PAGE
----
ETOOBUSY đźš€ minimal blogging for the impatient
Hexagonal grids
TL;DR
Some words on hexagonal grids, and a pointer to something serious: Hexagonal Grids on Red Blob Games.
In recent post The Definitive Conwayâ€™s Game of Life I made a quick and vague reference to using a hexagonal grid for playing Conwayâ€™s Game of Life. So I thought that maybe some additional hints might be useful as well.
In that specific challenge, a simple representation of the whole grid based on two coordinates was sufficient:
 take any hexagon in your grid and consider it your origin;
 that hexagon has three pairs of opposite sides;
 choose one pair and consider that as your $X$ dimension. Make it increase as you move right (or up, if the two sides are stacked vertically);
 choose a different pair and consider that as your $Y$ dimension. Again, make it increase with the same rules as above.
This is actually all you need. From the origin, you can directly reach four of the six adjacent cells by only changing one unit (positive or negative) in one of the dimensions. As an example, assume that the grid is such that hexagons have a flat side on the up/down direction (which is actually not what was happening in the challenge), we might choose $X$ and $Y$ as follows:
^ Y

 ><
 >< ( 0, 1) ><
 < (1, 0) >< >
 >< ( 0, 0) ><
 < >< ( 1, 0) >
 >< ( 0, 1) ><
 ><

\
\
\>
X
Now weâ€™re left with the two missing cells, one rightup and another one leftdown.
Starting from the origin, there are two ways to reach the rightup cell:
 go rightdown first (increase in $X$ only, landing on $(1, 0)$), then up one step (increase in $Y$ only, landing on $(1, 1)$);
 go up first (increase in $Y$ only, landing on $(0, 1)$, the rightdown (increase in $X$ only, landing on $(1, 1)$).
Both way are consistent: the rightup cell is at $(1, 1)$, i.e. it is obtained by increasing one single step in both dimensions.
Itâ€™s easy to see that the same can be done for leftdown, yielding $(1, 1)$, i.e. a decrease in both dimensions.
So, weâ€™re left with the following displacements for all cells adjacent to the origin:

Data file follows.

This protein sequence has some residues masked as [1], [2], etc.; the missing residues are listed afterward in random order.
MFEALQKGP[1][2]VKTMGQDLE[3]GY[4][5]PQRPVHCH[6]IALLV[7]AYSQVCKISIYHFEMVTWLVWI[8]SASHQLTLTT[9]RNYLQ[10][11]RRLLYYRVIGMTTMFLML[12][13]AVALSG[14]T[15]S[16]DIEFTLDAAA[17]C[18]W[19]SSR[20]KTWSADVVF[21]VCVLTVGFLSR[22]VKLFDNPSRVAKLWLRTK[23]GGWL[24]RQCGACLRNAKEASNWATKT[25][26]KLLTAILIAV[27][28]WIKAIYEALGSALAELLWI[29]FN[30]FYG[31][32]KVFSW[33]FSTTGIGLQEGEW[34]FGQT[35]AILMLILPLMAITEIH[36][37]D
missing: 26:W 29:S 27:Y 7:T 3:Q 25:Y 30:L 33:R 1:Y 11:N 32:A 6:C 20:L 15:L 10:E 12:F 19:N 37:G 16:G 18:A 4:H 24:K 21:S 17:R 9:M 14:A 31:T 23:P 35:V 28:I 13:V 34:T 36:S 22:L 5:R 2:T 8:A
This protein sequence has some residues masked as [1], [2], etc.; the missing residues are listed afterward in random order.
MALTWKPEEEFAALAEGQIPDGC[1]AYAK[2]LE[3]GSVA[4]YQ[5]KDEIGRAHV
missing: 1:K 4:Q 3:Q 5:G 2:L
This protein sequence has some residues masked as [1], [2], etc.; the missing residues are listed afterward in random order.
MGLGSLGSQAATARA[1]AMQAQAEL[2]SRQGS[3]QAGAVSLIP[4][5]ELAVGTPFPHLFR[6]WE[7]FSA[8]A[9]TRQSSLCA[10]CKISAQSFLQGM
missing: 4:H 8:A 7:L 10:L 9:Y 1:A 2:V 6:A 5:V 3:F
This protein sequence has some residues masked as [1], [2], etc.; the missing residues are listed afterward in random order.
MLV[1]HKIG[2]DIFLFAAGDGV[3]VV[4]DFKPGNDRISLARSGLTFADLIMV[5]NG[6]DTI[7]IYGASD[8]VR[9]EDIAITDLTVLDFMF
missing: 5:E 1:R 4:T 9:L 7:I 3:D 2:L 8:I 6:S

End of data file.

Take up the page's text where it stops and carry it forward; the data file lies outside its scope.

^ Y

 ><
 >< ( 0, 1) ><
 < (1, 0) >< ( 1, 1) >
 >< ( 0, 0) ><
 < (1, 1) >< ( 1, 0) >
 >< ( 0, 1) ><
 ><

\
\
\>
X
Expanding this to the whole planeâ€¦ we get a unique pair of $(x, y)$ coordinates for each cell. Itâ€™s also easy to see that this is equivalent to a square grid, where the neighbors of any cells are the four adjacent ones (in the up, down, left, and right directions), plus the two diagonal ones on the rightup and the leftdown directions. The other two cells in the other diagonalâ€¦ are distant, sorry! The following picture marks with asterisks the cells in this mapping that are considered adjacent to the origin:
 
(1, 1)  *( 0, 1)*  *( 1, 1)*
 
++
 
*(1, 0)*  ( 0, 0)  *( 1, 0)*
 
++
 
*(1, 1)*  *( 0, 1)*  ( 1, 1)
 
In that challenge, though, the hexagons are arranged with flat sides on the leftright direction instead. Again, itâ€™s easy to choose two dimensions and extend what we explained above, e.g. yielding this arrangement for the displacement of cells adjacent to the origin:
( 0, 1) ( 1, 1)
(1, 0) ( 0, 0) ( 1, 0)
(1, 1) ( 0, 1)
Againâ€¦ itâ€™s the same mapping on the square grid: adjacents are all four in the up, down, left, and right, plus the two diagonals in the rightup and leftdown directions.
So much for the challenge. If you really want to understand whatâ€™s going on with the hexagonsâ€¦ your next stop MUST be Hexagonal Grids from Red Blob Games!